Running parallel to the formal daily dialogue sessions are Group Challenge activity periods designed to compliment the dialogue process. By altering the dynamics outside of dialogue, advances can more easily be achieved inside the dialogue huts. Today, for example, a dialogue group was challenged to collectively traverse a line of wire cable two feet off the ground without slipping off. Some members of the group were instructed to remain mute, while others were blindfolded. The group challenge counselors will often reverse the normal leadership dynamics of the group, so that people who tend to follow have to lead, and vice versa.
In the debriefing after completing the challenge, the campers discussed how it felt for them to switch roles. It is an eye-opening experience even for the ones who are blindfolded.
Today, a special activity group called “Interesting Conversations” answered a list of 36 questions published in The New York Times designed to make you feel close to any person who answers them all. It is based on the idea that shared vulnerability breaks down barriers.
Only eight days remain in this session.
Visitors | August 8
We had a lot of visitors today. The Dean of the University of Maine’s School of Law came to speak with the PSs about social justice and legal resolutions to societal problems. Portland’s School Board President and the Schools Superintendent, plus our own Pious Ali, also a member of the School Board, visited Camp today along with officials from our Maine partner schools.
Basketball teams from nearby Fernwood and Agawam Camps visited us to play our boys and girls teams. Even though our teams are composed of players who have basically just met one another this past week, and the other teams have played together all summer, our competitiveness and skill won out. In fact, midway through the girls’ game, the teams exchanged some of the players to even the levels. It probably helped our teams to have enthusiastic cheering squads as well.
Today, we took pictures of dining table groups. It is fun to see how close these groups are already. It probably helped strengthen their bonds when we gave the table groups time to converse outside the din of the dining hall last night as the evening activity.
A boys’ dance group learned a one-minute dance, using Michael Jackson moves taught by a female Pakistani counselor and former camper this morning. It was fun to watch their progress after an hour of concentrated effort.
It was a great afternoon for sailing and canoeing, so that is what we did. Tonight’s evening activity was a lip-sync contest between bunks, using some of their favorite popular songs. All of the fun activities purposely counterbalance the demands of the daily dialogue sessions. Working together is as important as tackling divisive topics in dialogue sessions. It is very important to see people in their entirety, not just in one aspect of their personalities.
Arts Day | August 9
Arts Day began in the morning, lasted throughout the day and capped off with performances by dialogue groups who worked on humor, radio interviews, TV interviews, storytelling, music, and group mural painting. The counselors skillfully coaxed along those who were timid about the arts, while putting the confident campers to good use. Everyone had a role to play; no one sat out and watched.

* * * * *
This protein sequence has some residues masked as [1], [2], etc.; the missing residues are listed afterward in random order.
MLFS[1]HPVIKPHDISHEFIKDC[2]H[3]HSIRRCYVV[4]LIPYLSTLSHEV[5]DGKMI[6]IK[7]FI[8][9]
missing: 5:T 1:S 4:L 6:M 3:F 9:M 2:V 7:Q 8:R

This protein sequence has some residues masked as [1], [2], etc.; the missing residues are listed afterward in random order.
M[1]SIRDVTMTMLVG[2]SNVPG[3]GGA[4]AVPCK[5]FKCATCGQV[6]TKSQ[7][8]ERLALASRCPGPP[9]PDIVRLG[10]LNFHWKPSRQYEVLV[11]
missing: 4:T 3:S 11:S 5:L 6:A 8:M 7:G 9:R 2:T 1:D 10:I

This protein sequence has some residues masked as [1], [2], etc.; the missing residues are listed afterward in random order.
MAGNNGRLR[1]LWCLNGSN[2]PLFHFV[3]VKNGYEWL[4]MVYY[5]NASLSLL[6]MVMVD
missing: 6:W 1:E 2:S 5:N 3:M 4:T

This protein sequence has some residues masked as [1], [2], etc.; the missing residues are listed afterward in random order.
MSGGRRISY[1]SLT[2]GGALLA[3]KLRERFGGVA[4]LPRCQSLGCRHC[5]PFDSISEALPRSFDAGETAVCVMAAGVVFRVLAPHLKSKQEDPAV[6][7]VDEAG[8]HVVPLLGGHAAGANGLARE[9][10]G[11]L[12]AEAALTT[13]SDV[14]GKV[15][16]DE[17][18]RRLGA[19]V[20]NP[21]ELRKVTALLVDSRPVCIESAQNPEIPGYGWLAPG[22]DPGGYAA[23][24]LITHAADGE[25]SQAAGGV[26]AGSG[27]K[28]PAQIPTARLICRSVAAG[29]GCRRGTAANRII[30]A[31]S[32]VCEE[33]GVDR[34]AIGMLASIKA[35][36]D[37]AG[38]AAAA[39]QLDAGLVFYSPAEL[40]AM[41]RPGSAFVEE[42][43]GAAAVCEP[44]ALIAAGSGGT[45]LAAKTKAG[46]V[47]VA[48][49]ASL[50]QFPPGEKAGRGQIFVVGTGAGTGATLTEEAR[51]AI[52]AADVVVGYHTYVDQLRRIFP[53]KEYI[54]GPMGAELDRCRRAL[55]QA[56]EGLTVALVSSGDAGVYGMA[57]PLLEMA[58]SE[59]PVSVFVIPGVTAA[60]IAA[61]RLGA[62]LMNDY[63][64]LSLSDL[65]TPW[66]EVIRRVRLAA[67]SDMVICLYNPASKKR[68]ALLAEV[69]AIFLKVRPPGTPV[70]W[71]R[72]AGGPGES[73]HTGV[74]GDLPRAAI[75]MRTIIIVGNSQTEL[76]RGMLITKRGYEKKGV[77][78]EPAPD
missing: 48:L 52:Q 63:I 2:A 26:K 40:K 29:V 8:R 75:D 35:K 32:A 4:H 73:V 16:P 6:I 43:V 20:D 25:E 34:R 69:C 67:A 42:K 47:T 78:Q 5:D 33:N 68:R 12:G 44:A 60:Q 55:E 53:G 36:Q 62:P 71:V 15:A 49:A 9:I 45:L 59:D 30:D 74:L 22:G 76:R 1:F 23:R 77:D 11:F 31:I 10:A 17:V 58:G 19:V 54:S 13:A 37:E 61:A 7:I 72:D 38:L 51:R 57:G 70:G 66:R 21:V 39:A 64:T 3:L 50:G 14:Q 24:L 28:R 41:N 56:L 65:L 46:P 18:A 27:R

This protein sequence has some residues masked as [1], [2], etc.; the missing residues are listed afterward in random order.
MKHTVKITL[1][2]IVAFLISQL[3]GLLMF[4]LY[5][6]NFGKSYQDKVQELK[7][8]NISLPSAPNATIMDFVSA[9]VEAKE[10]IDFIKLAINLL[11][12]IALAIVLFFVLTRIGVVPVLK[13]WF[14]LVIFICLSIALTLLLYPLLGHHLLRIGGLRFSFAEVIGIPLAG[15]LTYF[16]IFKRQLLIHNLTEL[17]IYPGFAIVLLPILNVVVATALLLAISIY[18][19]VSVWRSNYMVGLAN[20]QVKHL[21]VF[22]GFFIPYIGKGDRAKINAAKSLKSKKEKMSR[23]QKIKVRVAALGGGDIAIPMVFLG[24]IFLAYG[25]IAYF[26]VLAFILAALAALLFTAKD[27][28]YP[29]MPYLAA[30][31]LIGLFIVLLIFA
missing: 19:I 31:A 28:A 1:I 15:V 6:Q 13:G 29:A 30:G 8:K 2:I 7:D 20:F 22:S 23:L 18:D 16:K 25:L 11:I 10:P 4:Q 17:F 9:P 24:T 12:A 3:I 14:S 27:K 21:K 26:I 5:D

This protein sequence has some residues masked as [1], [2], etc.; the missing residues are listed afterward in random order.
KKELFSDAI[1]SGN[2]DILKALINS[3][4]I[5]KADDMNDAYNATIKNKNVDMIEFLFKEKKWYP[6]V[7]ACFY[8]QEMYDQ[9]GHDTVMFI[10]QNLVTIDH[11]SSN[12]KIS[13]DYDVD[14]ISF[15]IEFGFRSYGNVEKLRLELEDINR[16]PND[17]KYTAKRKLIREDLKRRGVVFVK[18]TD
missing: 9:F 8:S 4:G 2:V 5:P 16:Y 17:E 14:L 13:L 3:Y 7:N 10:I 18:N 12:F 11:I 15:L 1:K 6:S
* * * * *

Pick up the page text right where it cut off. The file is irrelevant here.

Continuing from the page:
This was a whole new way for the dialogue groups to work together. At this point in the session, emotional eruptions have already challenged the groups, who are coming to terms with their own power and privilege or lack thereof. It is a good time to offer campers the opportunity to experience the people in their dialogue groups beyond accusations, history lessons, and hot topics. The arts can greatly broaden their appreciation of one another.
With the addition of our prolific vegetable garden came a real interest in how healthy food can be grown in small areas. It also inspired a new contest, called a Veg-Off. Contestants are challenged to act out “emotional vegetables,” such as, a confused asparagus or a lost potato. A panel of judges selects the winner at line-up. Like every other contest at Camp—silly or otherwise—competition is strong.
International Dinner | August 10
Our morning line-ups are like a mini-talent show. Today, two new campers recited remarkable, original poetry. Catherine, a Maine Seed and counselor, sang a lovely song called, “Carry On” that she thought appropriate at this point in the session, given that the second week of Camp is typically harder than the first. With only three sessions left, the dialogue process has reached a critical stage. As their relationships have deepened, many campers are taking the risk to make themselves vulnerable. Others who are not ready to do so are being encouraged to step in and speak up.
The PSs talked to the campers about the conference on restorative justice they attended yesterday in Portland. Maine is taking a good look at its penal system in order to improve the way juvenile offenders are treated. Youth leaders are trying to find ways to bring juvenile offenders back into the community with a better chance of supporting themselves and not returning to prison.
The highlight of the day was the International Dinner. Everyone was encouraged to shed their usual green Seeds of Peace t-shirts for a few hours while we shared special food and danced a little. Campers were invited to describe the significance of their traditional clothing from such places as Cambodia, Southern Sudan, Vietnam, Somalia, Ethiopia, as well as the United States.